Considering the other options: For ultra-soft conditions, the Moonlander takes the cake.  For all-season riding including winter commuting and summer exploration, I love the current Pugsley build (stock with top-mount thumb shifters and Marge Lite rims!).  The Pugsley is the best value in the fatbike market.  For the best of both worlds, this Neck Romancer is the ticket.  Technically, it is a Pugsley frame with a different fork and an upgraded build kit including wider rims.  And, it’s all black.

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The symmetrical 135mm fork leaves a lot of room for bigger tires and rims, as well as some mud.  One benefit of a symmetrical fork is that wheel builds are much less complicated.  Building fatbike wheels with offset is easy, as many rims are drilled with options for offset lacing.  All modern Surly rims are drilled with 64 holes for symmetrical or asymmetrical wheels builds with 32 spokes.  However, building 29″ wheels to the front of a normal (asymmetrical) Pugsley fork is a bit of a challenge due to the 17.5 mm frame offset.  It’s possible, but not ideal.  More on this in the next few days, as I am planning a 29″ wheel build for Joe’s Pugsley.

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Surly Mr. Whirly crank with the Offset Double spider and 36-22 chainrings, 11-36 cassette, 82mm rims, and Nate.

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Darryl (82mm) and Larry up front.  Jeff set these up tubeless without any foam or duct tape.  He simply cut a wide tube (20″ or 24″) into a rimstrip, mounted the tire and inflated it.  The tire mounted by hand and the tire seated without hassle.  Now, we have converted every bike in Surly’s line of “husky” bikes to tubeless systems– the normal Pugsley, Neck Romancer, and the Moonlander.  In nearby Santa Fe, Cass has even given the homemade tubeless treatment to his Krampus.  Two Wheel Drive has quickly become the fatbike shop in town.  Charlie was there the first time fat tires were en vogue, and he’s leading the town again.  This time, the rubber is twice as big.  It’s 1984 all over again.

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Direct mount dérailleurs save a bit of weight and complication over the e-type derailleurs of yesterday.

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This Surly Mr. Whirly crank is fully customizable from a single ring set-up to a full triple.  In this configuration, the rings sit further outboard than normal to accommodate a wide rim and tire in conjunction with a full range of gears.  This crank is a nice investment

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A lot of black, and barely there graphics.

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Another big gulp, out the door at Two Wheel Drive.

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For now, I’m at TWD on Tuesdays only.  Stop in for a visit from 10-5.

Activity in the city– to the hills

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New Year’s Day.  Ride to the hills, 15 miles uphill.  Hike, run, bike.  Back to Old Town by 4PM for work.  Another 15 or so, downhill.  New Years’s Day in Albuquerque.

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Lael needs to run, only twenty minutes to spare.  No running shoes, no running clothes.

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Drop bars, touring tires, trails.

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Running shoes?  Running clothes?  Any bike, anywhere.  Any shoe, anywhere.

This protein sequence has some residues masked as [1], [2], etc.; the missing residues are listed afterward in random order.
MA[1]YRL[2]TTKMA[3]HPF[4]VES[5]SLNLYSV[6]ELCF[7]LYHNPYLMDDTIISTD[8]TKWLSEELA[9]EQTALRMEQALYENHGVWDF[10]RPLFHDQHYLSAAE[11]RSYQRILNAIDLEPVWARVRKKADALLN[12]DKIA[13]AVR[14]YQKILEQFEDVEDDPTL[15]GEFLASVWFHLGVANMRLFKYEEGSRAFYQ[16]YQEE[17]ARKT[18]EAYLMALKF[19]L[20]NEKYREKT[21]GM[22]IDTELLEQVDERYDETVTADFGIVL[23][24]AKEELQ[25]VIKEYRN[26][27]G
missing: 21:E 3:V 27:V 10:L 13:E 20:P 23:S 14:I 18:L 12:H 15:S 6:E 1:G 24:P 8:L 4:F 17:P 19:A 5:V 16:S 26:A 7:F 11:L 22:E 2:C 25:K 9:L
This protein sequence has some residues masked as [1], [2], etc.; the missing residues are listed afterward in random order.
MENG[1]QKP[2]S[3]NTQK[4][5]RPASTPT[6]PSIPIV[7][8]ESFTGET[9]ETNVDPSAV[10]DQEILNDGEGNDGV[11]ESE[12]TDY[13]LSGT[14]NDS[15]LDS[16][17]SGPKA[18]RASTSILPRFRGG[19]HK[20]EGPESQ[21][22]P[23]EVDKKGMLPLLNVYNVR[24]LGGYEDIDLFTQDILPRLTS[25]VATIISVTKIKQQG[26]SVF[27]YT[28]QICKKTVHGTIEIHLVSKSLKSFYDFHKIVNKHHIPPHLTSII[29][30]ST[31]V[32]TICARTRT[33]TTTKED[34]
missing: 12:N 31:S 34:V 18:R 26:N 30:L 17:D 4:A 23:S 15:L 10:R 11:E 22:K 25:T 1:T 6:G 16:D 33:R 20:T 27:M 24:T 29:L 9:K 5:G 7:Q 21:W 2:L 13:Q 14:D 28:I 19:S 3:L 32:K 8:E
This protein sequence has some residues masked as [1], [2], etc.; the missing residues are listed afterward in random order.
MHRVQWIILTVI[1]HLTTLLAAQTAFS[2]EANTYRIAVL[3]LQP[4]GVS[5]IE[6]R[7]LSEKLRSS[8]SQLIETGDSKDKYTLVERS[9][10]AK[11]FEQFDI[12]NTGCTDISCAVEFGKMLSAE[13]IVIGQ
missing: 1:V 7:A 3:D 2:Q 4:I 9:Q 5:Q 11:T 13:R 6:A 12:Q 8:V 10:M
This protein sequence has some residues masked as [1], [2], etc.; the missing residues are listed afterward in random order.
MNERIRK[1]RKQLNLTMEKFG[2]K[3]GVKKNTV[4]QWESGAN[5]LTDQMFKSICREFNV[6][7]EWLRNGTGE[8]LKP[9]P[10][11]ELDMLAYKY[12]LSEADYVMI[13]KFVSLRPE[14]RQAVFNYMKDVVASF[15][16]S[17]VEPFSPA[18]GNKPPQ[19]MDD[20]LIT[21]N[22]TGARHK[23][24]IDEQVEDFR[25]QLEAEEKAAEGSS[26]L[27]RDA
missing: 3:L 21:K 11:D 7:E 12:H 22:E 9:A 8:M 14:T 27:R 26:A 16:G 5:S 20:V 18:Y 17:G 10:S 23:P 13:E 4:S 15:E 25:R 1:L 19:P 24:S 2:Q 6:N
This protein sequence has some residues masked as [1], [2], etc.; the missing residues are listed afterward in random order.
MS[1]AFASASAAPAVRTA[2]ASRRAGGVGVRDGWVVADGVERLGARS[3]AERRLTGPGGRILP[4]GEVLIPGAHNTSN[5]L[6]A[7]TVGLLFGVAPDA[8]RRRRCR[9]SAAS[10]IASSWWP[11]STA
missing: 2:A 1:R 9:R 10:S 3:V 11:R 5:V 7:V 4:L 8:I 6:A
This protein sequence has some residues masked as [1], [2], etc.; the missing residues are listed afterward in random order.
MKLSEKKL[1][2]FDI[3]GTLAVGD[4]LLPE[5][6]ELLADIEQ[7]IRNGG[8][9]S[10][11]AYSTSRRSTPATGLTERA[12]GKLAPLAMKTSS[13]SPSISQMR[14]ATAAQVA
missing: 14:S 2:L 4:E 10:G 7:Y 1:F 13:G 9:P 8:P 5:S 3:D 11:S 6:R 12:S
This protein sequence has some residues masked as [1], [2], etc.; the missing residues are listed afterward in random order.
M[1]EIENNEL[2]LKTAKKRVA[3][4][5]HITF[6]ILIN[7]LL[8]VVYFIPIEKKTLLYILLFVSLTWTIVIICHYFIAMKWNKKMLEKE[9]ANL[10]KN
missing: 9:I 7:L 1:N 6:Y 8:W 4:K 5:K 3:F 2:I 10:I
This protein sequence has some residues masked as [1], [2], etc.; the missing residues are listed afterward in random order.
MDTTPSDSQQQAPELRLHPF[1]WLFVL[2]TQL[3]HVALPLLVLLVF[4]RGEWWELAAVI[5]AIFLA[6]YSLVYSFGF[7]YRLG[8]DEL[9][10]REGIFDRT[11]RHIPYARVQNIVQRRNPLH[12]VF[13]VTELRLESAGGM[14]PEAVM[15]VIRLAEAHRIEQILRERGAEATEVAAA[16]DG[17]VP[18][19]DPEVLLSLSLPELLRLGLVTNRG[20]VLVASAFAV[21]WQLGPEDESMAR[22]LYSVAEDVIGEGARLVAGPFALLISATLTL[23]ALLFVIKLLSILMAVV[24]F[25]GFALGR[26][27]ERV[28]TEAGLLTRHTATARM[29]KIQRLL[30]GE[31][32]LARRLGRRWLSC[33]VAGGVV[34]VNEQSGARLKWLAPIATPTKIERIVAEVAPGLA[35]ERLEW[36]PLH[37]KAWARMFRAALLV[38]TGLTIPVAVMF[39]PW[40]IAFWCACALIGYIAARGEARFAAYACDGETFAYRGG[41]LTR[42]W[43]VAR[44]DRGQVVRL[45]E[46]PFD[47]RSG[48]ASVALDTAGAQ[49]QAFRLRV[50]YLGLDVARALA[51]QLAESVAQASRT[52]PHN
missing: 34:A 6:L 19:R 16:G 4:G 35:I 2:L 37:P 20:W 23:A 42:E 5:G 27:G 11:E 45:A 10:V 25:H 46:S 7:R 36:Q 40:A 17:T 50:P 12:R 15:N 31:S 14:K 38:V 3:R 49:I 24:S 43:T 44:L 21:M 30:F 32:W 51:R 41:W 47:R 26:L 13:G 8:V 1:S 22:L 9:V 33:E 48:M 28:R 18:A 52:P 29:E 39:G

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Down hill.  Hometown.  Albuquerque.

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A couple of Hooligans

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This is something I’ve wanted to do for a long time.  I ordered a pair of 20×2.20″ Maxxis Holy Rollers for Lael’s Hooligan.  She insisted that she wear out the current tires, 1.5″ Kenda Kwest slicks, but once the tires arrived I couldn’t resist.  I admire her resolve to wear through tires, but these Lil’ Rollers are tons of fun.  They add to the diverse absurdity of the Hooligan.  The current build incorporates comfortable stylish parts from Velo Orange, some lightweight Revelate Designs bags for daily commute-packing, and these little Maxxis beefcakes.  Anymore, Lael loves Maxxis tires.  She likes upright handlebars, lightweight camping loads, and chunky rubber.

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Some fun LED lights light up the night.  Thanks to Linda and Lanny for these fun holiday gifts.

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Velo Orange Tourist handlebars offer a classic look in a practical dimension.  For a round town bike, the rise and sweep on these bars is perfect.  Also, VO cork grips.

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The tire rolls well, although it is marketed as a BMX/Dirt Jump/Urban Assualt tire.  For Lael, it’s a versatile commuting tire that can hit the trails in a pinch.

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Some comfortable Clarks and large platform pedals make for happy feet.  These new Velo Orange Sabot pedals are buttery smooth as they use a series of sealed cartridge bearings.  Rounded pins improve traction.

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Neo-retro– a Velo Orange Model 3 saddle and a Revelate Viscacha seatbag.

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Of course, every practical bike must have a bell.  This is my favorite way to mount one.

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Some cheap Bell sunglasses and a Giro Reverb helmet round out the Lael’s specialized commuting kit.

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A couple of Hooligans.

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Tubeless Moonlander